How can you thrive as a designer when you’re still studying? Two award-winning RMIT design graduates share their top tips.
Supinthorn Saengsukyen and Natalie Viola were two of the seven RMIT graduates who won big at this year’s Design Institute of Australia’s Victoria and Tasmania Graduate of the Year Awards.
For these up-and-comers, the awards are just one stop on the way to an exciting career.
Viola, an Associate Degree in Interior Decoration and Design graduate, and Saengsukyen, a graduate of the Bachelor of Arts (Textile Design), share some much-needed advice on how to flourish as a designer when you’re still stuck in the classroom.
1. Stay up-to-date with design trends
Ever-changing design trends means that those who can keep up with the latest styles will be one step ahead of their competitors, and Saengsukyen advises translating that advantage into action.
“Know the market and start to forecast what will happen in the future.”
But whether it’s covering magazines, the internet or stores, being on top of all aspects of the design world isn’t just a suggestion – it’s a responsibility.
“As designers, we should be up-to-date on all new trends and new knowledge at all times,” Saengsukyen says.
2. Question the world around you
Designers shouldn’t limit themselves to creative industries when they look for inspiration either, says Viola.
“Whether it’s delving into history or keeping in step with modern technology, any information – no matter how small – can be used as inspiration.”
This questioning attitude can be used to avoid getting stuck in a “creative rut”, especially when considering positive change.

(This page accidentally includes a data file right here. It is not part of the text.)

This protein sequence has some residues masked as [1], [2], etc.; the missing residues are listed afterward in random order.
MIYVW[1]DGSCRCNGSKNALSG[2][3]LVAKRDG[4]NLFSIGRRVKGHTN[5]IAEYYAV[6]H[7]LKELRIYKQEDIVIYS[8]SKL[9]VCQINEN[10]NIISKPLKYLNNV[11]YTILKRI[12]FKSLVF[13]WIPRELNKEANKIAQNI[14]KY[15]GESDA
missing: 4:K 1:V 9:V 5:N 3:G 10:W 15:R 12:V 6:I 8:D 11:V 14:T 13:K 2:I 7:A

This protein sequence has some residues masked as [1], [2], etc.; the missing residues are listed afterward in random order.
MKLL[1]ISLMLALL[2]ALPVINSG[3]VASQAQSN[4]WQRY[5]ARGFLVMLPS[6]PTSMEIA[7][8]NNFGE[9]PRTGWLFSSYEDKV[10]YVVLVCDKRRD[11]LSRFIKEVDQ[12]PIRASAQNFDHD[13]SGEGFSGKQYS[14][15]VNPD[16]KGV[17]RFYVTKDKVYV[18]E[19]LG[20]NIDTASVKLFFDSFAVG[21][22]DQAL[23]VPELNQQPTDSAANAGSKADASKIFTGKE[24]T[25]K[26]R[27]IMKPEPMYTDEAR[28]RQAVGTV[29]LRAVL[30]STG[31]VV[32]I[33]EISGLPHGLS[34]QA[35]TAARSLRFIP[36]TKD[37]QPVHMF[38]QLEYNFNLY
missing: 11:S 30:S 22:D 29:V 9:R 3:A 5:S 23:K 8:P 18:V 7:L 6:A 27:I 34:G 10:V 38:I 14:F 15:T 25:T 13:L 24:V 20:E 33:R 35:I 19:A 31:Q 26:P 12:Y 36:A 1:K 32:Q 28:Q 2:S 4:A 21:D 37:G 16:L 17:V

“The role of a designer is to understand our world and the people who reside in it. To be informed on many topics will only result in producing more solid and unique designs,” she says.
Viola is also thankful for the guidance of RMIT’s experienced teachers and industry mentors, who helped her pursuit of knowledge and paved an “excellent start to her interior design career”.
3. Practice makes perfect
Improving technical skills, Saengsukyen says, is just as crucial to career progression as a designer’s work ethic.
A dedication to building technique is valuable in any profession, but looking at skills in design areas other than your own is the best way to expand.
“I always keep myself busy by practising painting, drawing and knitting. Skills can be transferred and applied in many ways,” she says.
Viola agrees that variety can spark fresh approaches to old concepts, and that “cross-pollinating ideas and trying new production methods are great ways to unexpectedly discover a new perspective”.
4. Let confidence guide you
It’s a cliché phrase, but confidence really is the key to standing out, say Viola and Saengsukyen.
Viola says emerging designers shouldn’t be afraid to grasp new opportunities for growth, no matter how daunting they seem.
“Whether that be going to exhibitions or networking events, it’s good to see what’s out there and talk with many people,” she says.
Meanwhile, self-belief gave Saengsukyen the motivation to craft her passion into a fully fledged career.
She says RMIT’s art and design programs, ranked first in Australia and 17th in the world by QS University 2017 rankings, provided her with “opportunities to be myself and shine”.
“Self-belief fills me with energy to work successfully. Believe in what you do and do the best you can.”
Story: Jennifer Park